Wednesday, September 11, 2013

RICO Sentence for Mail Fraud and Money Laundering Vacated and Remanded for Resentencing Due to Guideline Errors

Pratt was found guilty at trial of conspiracy to violate RICO because of her abuse of her political influence and power to further the objectives of a criminal enterprise to illegally funnel state and federal funds and property to members of the conspiracy for their personal benefit.  She appealed her conviction and sentence.  The panel affirmed her conviction but vacated her sentence and remanded for resentencing.

The Government alleged two types of racketeering activity: mail fraud and money laundering.  The district court calculated the sentencing guidelines based on money laundering, when it should have based them on mail fraud.  Pratt did not appeal the use of the money laundering guidelines, though, so she waived that error.  In its use of the money laundering guideline, § 2S1.1, the district court erred by applying a two-level enhancement under § 2B1.1(b)(8)(A) and calculating the loss based on the value of all of the goods and services misappropriated according to § 2B1.1 instead of the value of the laundered funds according to § 2S1.1.  Section 2S1.1 refers to the table in § 2B1.1 to increase the base offense level according to the value of the laundered funds, but that does not mean the instructions and definitions of § 2B1.1 thereby apply to an offense subject to the § 2S1.1 guideline.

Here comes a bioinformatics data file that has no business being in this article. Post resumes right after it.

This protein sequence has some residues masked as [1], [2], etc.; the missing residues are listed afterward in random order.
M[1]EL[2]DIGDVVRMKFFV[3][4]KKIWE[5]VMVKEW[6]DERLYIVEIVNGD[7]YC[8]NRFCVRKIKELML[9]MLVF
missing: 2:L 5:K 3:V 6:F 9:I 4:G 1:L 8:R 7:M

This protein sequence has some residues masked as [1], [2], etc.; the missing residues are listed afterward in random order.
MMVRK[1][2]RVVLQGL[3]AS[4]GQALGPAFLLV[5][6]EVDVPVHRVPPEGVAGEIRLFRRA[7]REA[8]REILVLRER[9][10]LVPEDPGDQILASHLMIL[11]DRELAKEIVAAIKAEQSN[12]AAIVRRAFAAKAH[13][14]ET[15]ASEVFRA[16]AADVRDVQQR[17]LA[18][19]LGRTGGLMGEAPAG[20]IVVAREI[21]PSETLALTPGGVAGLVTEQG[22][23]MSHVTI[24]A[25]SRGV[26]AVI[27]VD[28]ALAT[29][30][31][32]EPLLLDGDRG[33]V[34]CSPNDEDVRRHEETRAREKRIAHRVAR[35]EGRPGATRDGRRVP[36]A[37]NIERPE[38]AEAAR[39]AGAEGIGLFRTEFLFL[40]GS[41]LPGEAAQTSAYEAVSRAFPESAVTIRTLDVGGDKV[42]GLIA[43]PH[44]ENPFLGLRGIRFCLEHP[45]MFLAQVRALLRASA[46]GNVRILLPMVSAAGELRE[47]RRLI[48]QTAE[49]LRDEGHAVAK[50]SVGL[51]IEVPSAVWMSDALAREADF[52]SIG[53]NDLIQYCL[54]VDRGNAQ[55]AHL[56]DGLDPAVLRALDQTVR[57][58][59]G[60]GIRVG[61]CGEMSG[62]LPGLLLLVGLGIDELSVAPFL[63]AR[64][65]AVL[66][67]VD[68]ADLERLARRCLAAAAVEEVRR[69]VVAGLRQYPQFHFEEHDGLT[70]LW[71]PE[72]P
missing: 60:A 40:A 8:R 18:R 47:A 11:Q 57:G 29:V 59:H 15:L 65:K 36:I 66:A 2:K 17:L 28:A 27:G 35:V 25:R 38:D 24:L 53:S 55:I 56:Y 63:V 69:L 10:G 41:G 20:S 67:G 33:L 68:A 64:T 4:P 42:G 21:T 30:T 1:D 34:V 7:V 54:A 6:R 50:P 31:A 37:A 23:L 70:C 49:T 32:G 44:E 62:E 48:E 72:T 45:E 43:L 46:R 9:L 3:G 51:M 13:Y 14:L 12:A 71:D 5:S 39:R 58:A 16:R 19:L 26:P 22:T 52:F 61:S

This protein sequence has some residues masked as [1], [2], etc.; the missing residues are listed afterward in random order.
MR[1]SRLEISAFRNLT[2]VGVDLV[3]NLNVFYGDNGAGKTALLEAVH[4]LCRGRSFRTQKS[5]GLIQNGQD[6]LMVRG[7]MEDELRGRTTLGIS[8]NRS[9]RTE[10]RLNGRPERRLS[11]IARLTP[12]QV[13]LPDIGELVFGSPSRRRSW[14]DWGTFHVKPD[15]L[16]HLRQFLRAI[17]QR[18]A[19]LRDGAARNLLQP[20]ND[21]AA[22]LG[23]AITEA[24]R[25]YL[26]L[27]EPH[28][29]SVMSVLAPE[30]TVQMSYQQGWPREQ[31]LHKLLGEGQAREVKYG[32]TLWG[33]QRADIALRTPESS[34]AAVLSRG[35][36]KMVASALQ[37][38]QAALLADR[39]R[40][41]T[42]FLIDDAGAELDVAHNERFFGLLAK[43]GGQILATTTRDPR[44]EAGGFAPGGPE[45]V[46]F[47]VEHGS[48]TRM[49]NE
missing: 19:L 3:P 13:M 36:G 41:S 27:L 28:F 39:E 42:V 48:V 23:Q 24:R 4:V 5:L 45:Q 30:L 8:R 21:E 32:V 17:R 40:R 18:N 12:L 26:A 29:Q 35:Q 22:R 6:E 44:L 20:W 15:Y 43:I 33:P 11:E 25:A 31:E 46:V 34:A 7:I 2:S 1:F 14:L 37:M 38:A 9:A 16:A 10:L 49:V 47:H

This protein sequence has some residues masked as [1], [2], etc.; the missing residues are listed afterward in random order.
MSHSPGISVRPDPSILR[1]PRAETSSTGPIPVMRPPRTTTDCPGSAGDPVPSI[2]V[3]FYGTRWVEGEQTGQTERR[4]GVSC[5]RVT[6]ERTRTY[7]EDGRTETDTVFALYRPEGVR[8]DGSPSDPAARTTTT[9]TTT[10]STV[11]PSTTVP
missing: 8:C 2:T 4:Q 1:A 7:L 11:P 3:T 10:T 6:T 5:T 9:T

Based on the district court’s miscalculations, it believed the guideline range was 78-97 months when it sentenced Pratt to 87 months.  The correct guideline range, based on the mail fraud guideline, was 70-87 months.  The panel held that the district court’s error was plain and that Pratt’s substantial rights were affected because the court “stated on the record that it was choosing a sentence within the middle of the Guidelines range as the appropriate sentence, indicating that the Guidelines range calculated by the district court was a primary factor in the selection of the 87-months’ sentence . . . .”  Under the correct guideline range, 87 months was the top instead of the middle, so the panel vacated the sentence and remanded.

As for the actual conviction, the panel found that the district court questioned the venire adequately about pretrial publicity.  The potential jurors completed an eight-page screening questionnaire, and the court questioned all potential jurors during voir dire and out of the presence of other potential jurors about their ability to be impartial.  The panel rejected Pratt’s contention that only a trial lawyer can ask sufficiently probing and nuanced questions to uncover bias.  The panel also affirmed the district court’s determination that the Government did not use its peremptory challenges to exclude jurors on the basis of race, since the Government offered other plausible reasons for striking five of the six potential jurors who were black.  Lastly, the panel found that the fourth superseding indictment sufficiently identified the pattern of racketeering activity underlying the conspiracy.

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